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Project management tips: communicating with developers

Avoid the common mistakes project managers are making when it comes to communicating with developers.

Updated on: 15th November 2019

As project manager, you are responsible for ensuring communication is optimised. This means that all relevant parties are kept in the loop with anything that could be relevant to their role. The last thing you want is project being delayed because something wasn’t communicated efficiently.

When it comes to developers, it’s important to stay on top of things to avoid wasting anyone’s time or money.

Communicating with any tech team, when it isn’t your specialism,  is hard for a number of reasons. Whether it’s down to an apparent technical language barrier, lack of training or just blatant negligence, tech team communication fails can be a real bottleneck for any project. But irony aside, it doesn’t have to be this way.

Check out these project management tips for working with any barriers and communicating better with your developers, so you can achieve more successful projects.

Learning People | Team meeting in office

Do: Sharpen your project management skills and be clear

Ensure you’re making use of your internal comms channels, to keep all parties up to date with what’s going on in each team. Developers will need to be kept up to date with the progress of the project so that they can hit deadlines and chip in if something will directly or indirectly affect their tasks.

Establish a clear process of how things will be communicated. Top project management tips include making use of shared calendars, sending out reminder emails about upcoming deadlines and delivering clear action points after meetings. Don’t leave things up to chance, keep the communication regular and specific.

Make sure your communication is clear, complete and concise. The technical language barrier is difficult enough already. Check your grammar and punctuation to avoid wasting time clarifying later. Set exact deadlines and assign tasks to individuals not just ‘first come, first serve’. 

Don’t: Use them as your personal IT assistant

Developers have spent time refining this amazing skill, avoid misusing them by asking them to fix any technical issue in the office. They shouldn’t be fixing the WIFI in place of important project tasks. 

Take time to understand their experience to help them feel empowered. It would be a bonus to encourage the rest of the project teams to do the same. There is nothing worse that a manager who can’t evaluate how hard someone has worked to achieve something, simply because they didn’t understand it.

Do: work out the basics

Going one step further, it is advantageous to learn the subject matter at a basic level. It may already feel as though you’re playing technological catch up, so why not check out online training courses that specifically teaches you how to communicate with developers? This can really help to break down that language barrier.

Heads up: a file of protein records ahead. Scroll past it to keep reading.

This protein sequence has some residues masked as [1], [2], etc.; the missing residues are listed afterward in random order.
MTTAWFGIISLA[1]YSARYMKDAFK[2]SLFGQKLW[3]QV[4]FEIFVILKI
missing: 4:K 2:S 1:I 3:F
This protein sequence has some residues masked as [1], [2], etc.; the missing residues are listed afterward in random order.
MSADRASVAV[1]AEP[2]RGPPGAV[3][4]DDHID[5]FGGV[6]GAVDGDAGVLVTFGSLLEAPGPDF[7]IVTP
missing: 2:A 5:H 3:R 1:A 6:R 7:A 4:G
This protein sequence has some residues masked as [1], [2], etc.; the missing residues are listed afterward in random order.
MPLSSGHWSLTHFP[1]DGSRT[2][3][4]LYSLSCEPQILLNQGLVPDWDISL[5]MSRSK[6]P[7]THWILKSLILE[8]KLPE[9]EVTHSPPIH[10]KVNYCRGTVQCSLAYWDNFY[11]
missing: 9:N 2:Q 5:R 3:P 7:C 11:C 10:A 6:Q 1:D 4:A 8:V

You don’t need to learn to code yourself, you just need a general understanding of the key concepts. Don’t worry about going for full blown online web design courses, but our diploma in tech fundamentals aims to close the gap between technology and business transformations. Within the course you don’t learn to code, just how to speak the language of a developer so you’re able to work more easily with technical experts and make the vision of your team – or project – a reality. 

You’ll find a solid understanding of the technical jargon a great help when it comes to understanding how the team are prioritising tasks, what’s likely to take the longest and why some things just may not be possible within the company’s overall capabilities. 

Learning People | Developers laptop phone and notepad on desk

Don’t: take them for granted

When interacting with your tech team, it’s also important to make them feel valued and that you’re not pushing tasks on them and adding too much pressure. 

If an urgent task presents itself, get past the technical jargon and actually talk to your developers about the issues. Don’t just assume they have the capacity to take on the task. Look at what they’ve already got on their virtual plate and work with them to see how they can get the job done. 

Remind yourself that without them, nothing would get done, so it’s important they feel valued.

Do: offer the occasional treat

As a project manager, keeping your team motivated and empowered is at the top of your priorities. Ensure the tech team is feeling appreciated by rewarding them for their hard work.

Developing tasks are commonly overlooked because they can’t always be connected directly to conversions, but the fact of the matter is, they are probably putting in a lot more than you realise. Take time to ask them about their successes, in case you’ve missed something.   

Don’t: forget that the issue might be you

Avoid pointing the finger at the developers, the second something technical appears to go wrong. User error is always a possibility. You may think you’ve found an error page but actually you messed up the URL when you entered it. So bear this in mind when blaming your tech team. 

Take a good look at yourself and check before you communicate the wrong thing. Sharpen up on ensuring what you are communicating is factually correct. Even if your developers are tired of hearing your voice, they’ll be thankful you’re not bugging them with your misinformed ‘issues’ and that when you do communicate with them it is for a good reason.

Next steps

Whether you need to develop your project management skills or simply validate existing ones, consider getting certified. Learn a new framework for dealing with all types of teams, not just developers.